The 8th international conference on proximity amongst Islamic schools of thought



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The 8th international conference on proximity amongst Islamic schools of thought The 8th international conference on proximity amongst Islamic schools of thought’ Discourse on: Bringing Islamic Schools of thought together is the effective way to battle a Media calling for Agitation and Sedition was held in Birmingham last Saturday, 13th September. The conference which was a collaboration between Islamic Centre of England’ and Majlis-e Amal UK’ took place in Sparkebrook Islamic Centre in Birmingham where speakers from different schools of Islamic thought and jurisprudence discussed about proximity, unity amongst Muslims and recent challenges facing the Muslim Ummah in regards to sectarian conflicts.
Mufti Muhammad Farooq Alavi, head of Majlis-e Amal UK, talked about the dangers of disunity amongst Muslims, especially between Shi’a and Sunni Muslims. He made it clear that all Islamic sects share the same principles and core doctrines of Islam and what differs them from each other are minutiae . He said that according to the Islamic teachings and the deeds of the Prophet (SA) the Muslim Ummah is a single body; putting pain on a limb will put the whole body in distress.
Hujjat ul Islam Sayed Ali Raza Rizvi the head of Majlis-e Ulama Shi’a of Europe’ was another speaker. He said that we Muslims have differences among ourselves but they have to be discussed between Ulama and scholars. However, some media outlets recently have brought these arguments to the public. He asked Muslim communities to reject extremist and divisive ideas and come together with peace and friendship.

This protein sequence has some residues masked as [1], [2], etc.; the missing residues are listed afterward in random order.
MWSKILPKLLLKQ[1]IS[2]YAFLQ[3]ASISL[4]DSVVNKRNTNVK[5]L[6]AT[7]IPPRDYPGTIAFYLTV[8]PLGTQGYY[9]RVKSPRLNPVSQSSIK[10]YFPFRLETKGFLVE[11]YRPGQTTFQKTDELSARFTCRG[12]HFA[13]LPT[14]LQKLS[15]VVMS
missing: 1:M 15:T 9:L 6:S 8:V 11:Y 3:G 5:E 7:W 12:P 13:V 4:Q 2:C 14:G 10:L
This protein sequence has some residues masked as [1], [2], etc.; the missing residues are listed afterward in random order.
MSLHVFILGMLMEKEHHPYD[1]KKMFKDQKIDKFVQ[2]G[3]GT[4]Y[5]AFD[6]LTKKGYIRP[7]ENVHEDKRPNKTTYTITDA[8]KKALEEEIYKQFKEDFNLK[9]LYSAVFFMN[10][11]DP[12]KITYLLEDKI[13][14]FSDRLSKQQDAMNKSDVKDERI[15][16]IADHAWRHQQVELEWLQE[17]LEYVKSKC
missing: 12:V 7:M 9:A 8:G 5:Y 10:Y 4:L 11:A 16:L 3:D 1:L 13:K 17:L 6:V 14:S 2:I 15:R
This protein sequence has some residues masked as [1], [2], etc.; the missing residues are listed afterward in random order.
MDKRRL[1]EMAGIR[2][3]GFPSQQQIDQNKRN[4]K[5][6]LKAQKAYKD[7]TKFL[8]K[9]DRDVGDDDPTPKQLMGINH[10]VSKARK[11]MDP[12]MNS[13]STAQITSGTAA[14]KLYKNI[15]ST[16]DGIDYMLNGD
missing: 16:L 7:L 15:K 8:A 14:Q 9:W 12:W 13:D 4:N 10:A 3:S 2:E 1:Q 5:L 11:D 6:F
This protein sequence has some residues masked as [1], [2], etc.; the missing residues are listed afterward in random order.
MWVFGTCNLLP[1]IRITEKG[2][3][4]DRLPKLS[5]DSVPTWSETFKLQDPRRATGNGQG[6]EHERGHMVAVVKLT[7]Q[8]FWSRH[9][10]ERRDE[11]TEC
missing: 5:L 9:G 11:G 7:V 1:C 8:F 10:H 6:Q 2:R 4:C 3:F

Noor al-Aqtab Sidiqi, expressed his gratitude to Muslim ulama and scholars for their action in unliterary condemning the ISIS and their atrocities and said that this is a sign of unity which shows that Muslims are united in critical issues.
Muhammad Shahed al-Azhari was one of the speakers who said that we Muslims are known for our reactions. He said that we are good in reacting to certain things by protesting and else, but we are rarely proactive on important issues. He said Muslim communities must be self-critical and seek more proactive roles in the society.
The majority of speakers expressed their concerns about the role of media, especially satellite TV channels that incite religious hatred and asked for more action from the Muslim community in this regard.
Dr Shomali the head of Islamic Centre of England’ asserted that unity among Muslims should not be understood as unity against’ others. He explained that the concept of unity in Islam is rooted in its inclusiveness and equality for all Muslims. He said that most of our problems these days can be related to what he called possessive love’ of God. We love God, but we think we can possess Him’; meaning that no one else has the right of having God on his side. He said that salvation is in giving up the concept of possessive love by submitting ourselves to Him completely. Dr Shomali said if we humbly believe that we are the least servant of God, then there is a possibility that one day we become His best; but if we believe that we are the best, then there is only one certainly; that we are not His best servant.’
This conference came to conclusion with a final statement. In this statement participants demanded more education and awareness among Muslims about the threats of disunity. They also condemned atrocities of the Zionist regime against people of Gaza as well as atrocities against people of Kashmir. They called for the opening of the border between Gaza and Egypt and finally the statement calls for the establishment of a special council of ulama from all Islamic schools in order to overcome differences and finding solutions.